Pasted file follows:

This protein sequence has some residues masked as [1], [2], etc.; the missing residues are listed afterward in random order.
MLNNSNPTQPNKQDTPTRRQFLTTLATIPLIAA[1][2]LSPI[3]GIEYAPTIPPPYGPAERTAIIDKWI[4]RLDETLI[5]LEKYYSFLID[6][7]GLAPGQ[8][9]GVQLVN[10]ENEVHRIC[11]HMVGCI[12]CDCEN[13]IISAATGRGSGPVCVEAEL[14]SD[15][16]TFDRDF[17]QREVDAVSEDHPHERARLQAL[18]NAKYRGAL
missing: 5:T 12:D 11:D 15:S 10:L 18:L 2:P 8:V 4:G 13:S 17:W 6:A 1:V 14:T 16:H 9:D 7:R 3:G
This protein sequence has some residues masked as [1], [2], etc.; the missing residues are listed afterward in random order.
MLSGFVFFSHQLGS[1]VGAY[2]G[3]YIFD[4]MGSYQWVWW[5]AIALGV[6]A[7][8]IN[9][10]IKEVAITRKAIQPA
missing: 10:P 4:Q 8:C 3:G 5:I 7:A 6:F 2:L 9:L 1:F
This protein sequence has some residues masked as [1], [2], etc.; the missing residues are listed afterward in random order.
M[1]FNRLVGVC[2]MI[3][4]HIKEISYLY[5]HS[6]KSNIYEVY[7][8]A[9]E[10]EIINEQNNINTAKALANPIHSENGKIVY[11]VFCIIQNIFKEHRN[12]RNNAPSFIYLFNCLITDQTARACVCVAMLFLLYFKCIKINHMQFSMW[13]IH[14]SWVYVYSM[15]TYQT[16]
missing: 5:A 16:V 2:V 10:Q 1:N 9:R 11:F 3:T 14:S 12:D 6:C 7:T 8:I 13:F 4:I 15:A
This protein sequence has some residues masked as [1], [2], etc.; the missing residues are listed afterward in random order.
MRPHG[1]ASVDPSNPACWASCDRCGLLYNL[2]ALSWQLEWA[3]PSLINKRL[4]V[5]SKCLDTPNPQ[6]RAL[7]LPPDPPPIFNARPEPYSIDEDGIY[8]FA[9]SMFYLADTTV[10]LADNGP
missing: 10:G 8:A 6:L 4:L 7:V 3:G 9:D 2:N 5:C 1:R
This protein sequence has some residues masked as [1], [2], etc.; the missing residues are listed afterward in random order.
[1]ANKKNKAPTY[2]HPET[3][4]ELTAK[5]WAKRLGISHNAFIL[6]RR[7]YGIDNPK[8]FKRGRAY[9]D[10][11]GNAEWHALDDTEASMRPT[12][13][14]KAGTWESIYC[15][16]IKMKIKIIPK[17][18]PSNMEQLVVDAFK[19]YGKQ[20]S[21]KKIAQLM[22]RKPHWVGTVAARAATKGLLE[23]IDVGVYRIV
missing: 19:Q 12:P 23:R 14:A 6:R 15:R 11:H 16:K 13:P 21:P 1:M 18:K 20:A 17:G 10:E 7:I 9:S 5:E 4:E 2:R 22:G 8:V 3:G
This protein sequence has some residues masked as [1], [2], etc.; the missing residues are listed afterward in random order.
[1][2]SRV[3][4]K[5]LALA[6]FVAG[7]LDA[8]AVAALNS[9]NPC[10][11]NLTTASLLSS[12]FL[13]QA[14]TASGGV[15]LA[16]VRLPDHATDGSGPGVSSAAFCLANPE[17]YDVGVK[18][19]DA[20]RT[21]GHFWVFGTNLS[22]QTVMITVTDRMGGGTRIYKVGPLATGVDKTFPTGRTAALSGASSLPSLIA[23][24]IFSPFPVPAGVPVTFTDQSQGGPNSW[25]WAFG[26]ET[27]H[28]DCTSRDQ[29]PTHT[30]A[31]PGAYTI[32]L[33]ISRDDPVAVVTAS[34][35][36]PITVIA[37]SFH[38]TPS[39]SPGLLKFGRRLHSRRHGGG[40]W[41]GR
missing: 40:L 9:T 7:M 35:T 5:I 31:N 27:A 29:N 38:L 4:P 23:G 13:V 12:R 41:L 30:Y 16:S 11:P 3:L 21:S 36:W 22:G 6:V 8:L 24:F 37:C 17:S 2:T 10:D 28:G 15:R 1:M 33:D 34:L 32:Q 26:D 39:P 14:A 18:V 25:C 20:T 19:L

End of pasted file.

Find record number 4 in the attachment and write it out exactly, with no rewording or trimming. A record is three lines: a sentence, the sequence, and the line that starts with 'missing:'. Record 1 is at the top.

This protein sequence has some residues masked as [1], [2], etc.; the missing residues are listed afterward in random order.
MRPHG[1]ASVDPSNPACWASCDRCGLLYNL[2]ALSWQLEWA[3]PSLINKRL[4]V[5]SKCLDTPNPQ[6]RAL[7]LPPDPPPIFNARPEPYSIDEDGIY[8]FA[9]SMFYLADTTV[10]LADNGP
missing: 10:G 8:A 6:L 4:L 7:V 3:G 9:D 2:N 5:C 1:R